TO Glasgow University’s grand Bute Hall where the televised Scottish leadership debate is taking place. I’ve never been convinced that any of these staged and choreographed set pieces have ever moved a significant number of votes in favour of or against any of the participants. 

We will never hear, for instance, any party leader exclusively reveal a major new policy initiative.

Nor will there be any pledges to release cash for anything specific. None of them will ever get personal and vindictive with their opponents: it’s all “John, you once said this,” or “Anas, that’s simply not true.” 

I’m not sure either that having the leaders of the two main parties standing next to each other just a foot apart was a good idea. It could have been predicted that the bulk of the exchanges would unfold between John Swinney and Anas Sarwar. It meant that, at times, there were two debates happening simultaneously.

I must however, give Lorna Slater, co-leader of the Scottish Greens, her due. I’ve been highly critical of this party owing to its obsession with the cult of extreme gender ideology and being responsible for creating a hostile environment for feminists and gay people who believe sex is immutable.

Ms Slater’s performances on live television, until now, have been a tough watch. No matter how much you disagree with a candidate or public figure, our common humanity, I think, kicks in.

Thus, you don’t want them to be embarrassed.

Happily, though, she seems to have gained a degree of confidence at this game which may not be unconnected with being free of the shackles of ministerial responsibility. Tuesday night was the strongest I’ve seen her perform. 

It also showed the electorate that when the Greens stick to the values that we all thought they stood for they are worthy of our consideration. 

In general terms these are: responsible stewardship of the natural world, redistribution of wealth, and compelling very rich individuals and corporations to hand over a proportionate share of their worker-derived profits. 

I suspect, though, that while the cult of the leader holds sway in the Scottish Greens, their crazy obsession with denying science and marginalising women will continue to make it difficult for them to be taken seriously as a political force in their own right. 

Tory hegemony
Thus far, it’s been a disastrous campaign for the Tories north and south of the Border. Since the dawn of full universal suffrage, the British people have regarded them as the natural party of government. They have governed the UK for twice as long as the Labour Party. 

This seems to be anomalous, given that working-class people, or those from working-class backgrounds, easily outnumber those who always stand to gain the most from the Tories in power.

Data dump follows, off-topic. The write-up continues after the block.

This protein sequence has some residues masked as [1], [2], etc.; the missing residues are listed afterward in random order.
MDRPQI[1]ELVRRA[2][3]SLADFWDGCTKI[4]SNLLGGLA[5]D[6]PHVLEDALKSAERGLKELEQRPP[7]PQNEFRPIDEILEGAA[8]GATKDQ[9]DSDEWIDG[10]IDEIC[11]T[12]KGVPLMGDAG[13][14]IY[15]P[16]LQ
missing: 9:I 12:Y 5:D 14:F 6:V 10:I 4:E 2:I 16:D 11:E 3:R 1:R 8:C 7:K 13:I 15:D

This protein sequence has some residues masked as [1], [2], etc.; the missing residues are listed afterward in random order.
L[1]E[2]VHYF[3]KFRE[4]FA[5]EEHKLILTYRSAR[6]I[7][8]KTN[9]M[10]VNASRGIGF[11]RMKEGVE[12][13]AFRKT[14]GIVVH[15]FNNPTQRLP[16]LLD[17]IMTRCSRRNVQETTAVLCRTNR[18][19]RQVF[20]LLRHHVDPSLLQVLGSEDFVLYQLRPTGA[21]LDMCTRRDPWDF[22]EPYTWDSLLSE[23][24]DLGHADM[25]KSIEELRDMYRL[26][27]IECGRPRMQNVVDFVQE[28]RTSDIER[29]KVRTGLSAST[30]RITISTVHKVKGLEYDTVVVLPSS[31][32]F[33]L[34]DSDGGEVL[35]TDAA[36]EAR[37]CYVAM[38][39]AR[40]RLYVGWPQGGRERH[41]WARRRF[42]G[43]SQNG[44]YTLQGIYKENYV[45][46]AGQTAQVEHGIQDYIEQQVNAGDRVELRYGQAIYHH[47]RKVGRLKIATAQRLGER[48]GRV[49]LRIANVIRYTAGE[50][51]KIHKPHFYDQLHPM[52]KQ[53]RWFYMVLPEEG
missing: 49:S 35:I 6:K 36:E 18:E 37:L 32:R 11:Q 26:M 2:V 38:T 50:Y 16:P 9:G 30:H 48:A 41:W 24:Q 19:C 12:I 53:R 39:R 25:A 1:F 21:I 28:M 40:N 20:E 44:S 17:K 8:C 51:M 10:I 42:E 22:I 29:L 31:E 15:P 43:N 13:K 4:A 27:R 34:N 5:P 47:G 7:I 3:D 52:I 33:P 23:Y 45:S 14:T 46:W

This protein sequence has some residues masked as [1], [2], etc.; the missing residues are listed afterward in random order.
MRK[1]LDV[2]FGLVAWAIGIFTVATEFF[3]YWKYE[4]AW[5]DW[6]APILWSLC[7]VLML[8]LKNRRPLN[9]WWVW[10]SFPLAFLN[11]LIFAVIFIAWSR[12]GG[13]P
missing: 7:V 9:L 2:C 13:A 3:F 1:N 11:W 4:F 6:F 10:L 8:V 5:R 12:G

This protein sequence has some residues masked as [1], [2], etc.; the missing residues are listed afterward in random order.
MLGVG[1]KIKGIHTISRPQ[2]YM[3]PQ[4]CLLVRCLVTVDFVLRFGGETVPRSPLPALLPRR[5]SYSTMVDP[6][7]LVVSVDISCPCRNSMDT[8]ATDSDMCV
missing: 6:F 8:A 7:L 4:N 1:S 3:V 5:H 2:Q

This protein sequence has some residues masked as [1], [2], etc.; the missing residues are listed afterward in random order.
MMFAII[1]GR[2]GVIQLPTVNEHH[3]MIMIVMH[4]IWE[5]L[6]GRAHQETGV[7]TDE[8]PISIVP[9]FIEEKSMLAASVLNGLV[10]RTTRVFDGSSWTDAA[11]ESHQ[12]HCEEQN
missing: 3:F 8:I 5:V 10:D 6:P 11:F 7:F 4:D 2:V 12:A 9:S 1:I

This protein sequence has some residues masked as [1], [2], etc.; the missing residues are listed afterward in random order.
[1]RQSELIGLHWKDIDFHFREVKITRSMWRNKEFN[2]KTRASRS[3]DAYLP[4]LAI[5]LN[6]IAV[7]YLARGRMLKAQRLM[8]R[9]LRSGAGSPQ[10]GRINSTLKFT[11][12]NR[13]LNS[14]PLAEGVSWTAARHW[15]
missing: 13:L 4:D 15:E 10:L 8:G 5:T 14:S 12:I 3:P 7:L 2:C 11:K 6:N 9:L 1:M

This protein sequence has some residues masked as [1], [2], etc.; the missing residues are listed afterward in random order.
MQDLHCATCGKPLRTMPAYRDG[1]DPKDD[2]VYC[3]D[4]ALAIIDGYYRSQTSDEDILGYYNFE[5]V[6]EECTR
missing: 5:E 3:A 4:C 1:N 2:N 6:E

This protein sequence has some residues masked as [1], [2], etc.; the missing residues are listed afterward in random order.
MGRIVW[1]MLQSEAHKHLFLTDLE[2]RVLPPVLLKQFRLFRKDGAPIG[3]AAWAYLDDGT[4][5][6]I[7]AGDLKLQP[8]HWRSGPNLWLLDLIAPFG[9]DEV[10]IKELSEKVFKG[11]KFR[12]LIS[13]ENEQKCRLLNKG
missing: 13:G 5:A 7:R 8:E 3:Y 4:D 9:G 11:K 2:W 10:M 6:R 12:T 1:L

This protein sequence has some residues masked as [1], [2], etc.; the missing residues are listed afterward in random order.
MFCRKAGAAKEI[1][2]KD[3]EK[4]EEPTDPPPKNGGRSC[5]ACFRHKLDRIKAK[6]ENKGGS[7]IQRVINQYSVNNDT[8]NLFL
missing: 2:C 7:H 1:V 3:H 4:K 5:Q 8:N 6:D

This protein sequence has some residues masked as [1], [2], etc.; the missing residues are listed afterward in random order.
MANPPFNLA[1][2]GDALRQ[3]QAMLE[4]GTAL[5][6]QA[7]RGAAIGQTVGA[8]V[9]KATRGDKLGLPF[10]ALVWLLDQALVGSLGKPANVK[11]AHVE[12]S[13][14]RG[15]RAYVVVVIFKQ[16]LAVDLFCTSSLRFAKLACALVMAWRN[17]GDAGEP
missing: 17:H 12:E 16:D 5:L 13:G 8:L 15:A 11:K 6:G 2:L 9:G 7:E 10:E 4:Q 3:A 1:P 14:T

I suspect that much of this is down to the historical perception that rich people can be entrusted with the nation’s finances more than those of modest means. “They’re rich and we’re not, so they seem to know how to use money.” 

PM Rishi Sunak

The Tories have also had more charismatic characters that seem to appeal to Middle England, that amorphous and shape-shifting mass whose numbers will always eclipse Scotland’s voting bloc.

They’re also indelibly associated with the royal family and with the British military. 

These are two trump cards they can play at any given time, safe in the knowledge that the Labour Party can never really match their pedigree in these arenas no matter how hard they try. 

Boris Johnson was expert in exploiting this and also in conveying the impression that he was an innocent among brigands when, in actual fact, the reverse was true. 

Blue Sky thinking
THERE have been several key moments during this election campaign which made you realise that it was running away from Rishi Sunak. 

Chief among them, I think, was his observation last week that among the challenges he faced growing up in a privileged household was having no access to satellite television. 

People know that Mr Sunak is among the super-rich and will overlook this so long as he doesn’t try to pretend that he’s something he’s clearly not. 

The Prime Minister would have seemed much more convincing if he’d simply said: “Look, I had a privileged upbringing where I wanted for nothing. 

“My aim is to create a Britain that reduces the inequality from which I benefited.”

Of course, that can never occur whenever the Tories are in power, simply because they are hard-wired to retain ownership of the means of production and the profits derived from this in as few hands as possible. 

The trick is to convince working people that they too can share in the bounty.

Labour the point
AT the age of 16, I campaigned for Dennis Canavan in the old West Stirlingshire constituency at the 1979 election. The estate on which I then lived was a modest “bought-hoose” neighbourhood comprising mainly of people who were the first in their families ever to have taken out a mortgage.

On one doorstep I was taken to task by an obstreperous fellow who was dismissive of the Labour Party. His point seemed to be that the Tories would look after his newly-acquired 
interests much better than Labour. 

Now, we’d been told before canvassing that we must never engage in political discussion on the doorsteps and simply gain an indication as to a person’s voting intentions. Furthermore, due to my tender age, I’d been told not to open my mouth and simply watch and learn. 

Unfortunately, I felt moved to tell this sclerotic chap that if it wasn’t for Labour he wouldn’t be living in a house like this in the first place. 

He duly made a complaint about my conduct and I was gently carpeted by our local organiser. 
My days as a canvasser were at an end.